Airlines face a tough year as operating losses mount, Moody's says

Covid-19 vaccine needs to be widely available before corporate travel demand returns, credit rating agency says

FILE PHOTO: Grounded Boeing 737 MAX aircraft are seen parked at Grant County International Airport in Moses Lake, Washington, U.S. November 17, 2020.  REUTERS/Lindsey Wasson/File Photo
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Moody’s Investors Service forecast a negative outlook for global airlines in 2021, with operators expected to lose money until 2022 due to the impact of Covid-19 on air travel demand.

The credit rating agency does not expect passenger demand to make a significant return until the coronavirus vaccine is widely available and travellers are more confident about boarding a plane.

“We have a negative outlook on the airlines [and] we expect operating losses to run through 2021 into 2022,” Moody's airline analyst Jonathan Root said during a podcast.

The aviation industry is among the sectors that have been hit hardest by the pandemic, with the International Air Transport Association forecasting combined losses of $157 billion this year and in 2021.

“We are looking for a stronger recovery in demand in the back half of 2021,” said Mr Root.

Moody’s expects total passenger demand in 2021 to be about 40 per cent to 50 per cent of pre-crisis levels, he said.

Demand is expected to pick up in the second half as vaccines become more readily available.

The collapse in air travel demand has increased the industry's daily cash use and forced governments to disburse billions of dollars in aid to their national airlines.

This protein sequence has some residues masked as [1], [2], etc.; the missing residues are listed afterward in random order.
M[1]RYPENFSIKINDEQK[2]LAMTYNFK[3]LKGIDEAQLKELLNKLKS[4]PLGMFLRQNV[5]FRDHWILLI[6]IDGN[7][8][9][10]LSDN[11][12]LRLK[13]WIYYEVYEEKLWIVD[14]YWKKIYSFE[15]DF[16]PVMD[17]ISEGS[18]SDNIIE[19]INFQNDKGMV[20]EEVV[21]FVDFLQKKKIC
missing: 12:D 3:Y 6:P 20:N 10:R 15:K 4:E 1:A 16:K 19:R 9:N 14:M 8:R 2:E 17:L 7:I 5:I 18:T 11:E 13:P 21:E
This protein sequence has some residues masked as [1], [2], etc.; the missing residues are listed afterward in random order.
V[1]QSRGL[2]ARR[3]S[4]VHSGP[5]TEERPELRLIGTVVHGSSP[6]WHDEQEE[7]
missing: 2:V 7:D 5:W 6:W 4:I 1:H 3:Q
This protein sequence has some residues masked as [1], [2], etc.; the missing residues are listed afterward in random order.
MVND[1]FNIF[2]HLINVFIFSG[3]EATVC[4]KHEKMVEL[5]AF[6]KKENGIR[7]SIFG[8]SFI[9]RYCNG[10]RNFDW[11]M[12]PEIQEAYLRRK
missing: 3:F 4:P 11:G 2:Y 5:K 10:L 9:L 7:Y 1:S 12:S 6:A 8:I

“For airlines, sufficient coverage for daily cash burn is going to be the linchpin for the industry outlasting the coronavirus,” said Mr Root.

Of the 22 global airlines that Moody’s rates, it projects 900 days of cash cover for operators such as Texas-based Southwest Airlines and cash cover that is as low as 100 days for some operators in Europe or Latin America, he said.

Airlines are expected to continue to cut costs and seek liquidity from banks, capital markets and governments, he said. However, they will have to put up most of their assets as collateral to secure debt.

Mr Root said the challenge for airlines is how they can minimise cash burn.

While they can manage labour costs and capacity, they cannot control ticket revenue in terms of how many people take a trip, cancel or demand refunds.

“Government policies about adopting testing regimes instead of quarantines, and later on once vaccines are available – those are going to be the leverage to really help the airlines,” he said.

Corporate travel will take the longest time to recover to levels last recorded before the pandemic, Moody’s said.

“For corporate travel to return to pre-pandemic levels, a vaccine needs to be widely available so that businesses are comfortable sending their employees back on the road again,” said Peter Trombetta, Moody’s lodgings industry analyst.

The outlook for airports rated by the credit rating agency will be negative due the uncertainty about the shape of the recovery, Moody’s airport analyst Earl Heffintrayer said.

The suppressed demand for corporate travel will hit airport revenue harder as business travellers often buy more expensive, higher-margin products at terminals, he said.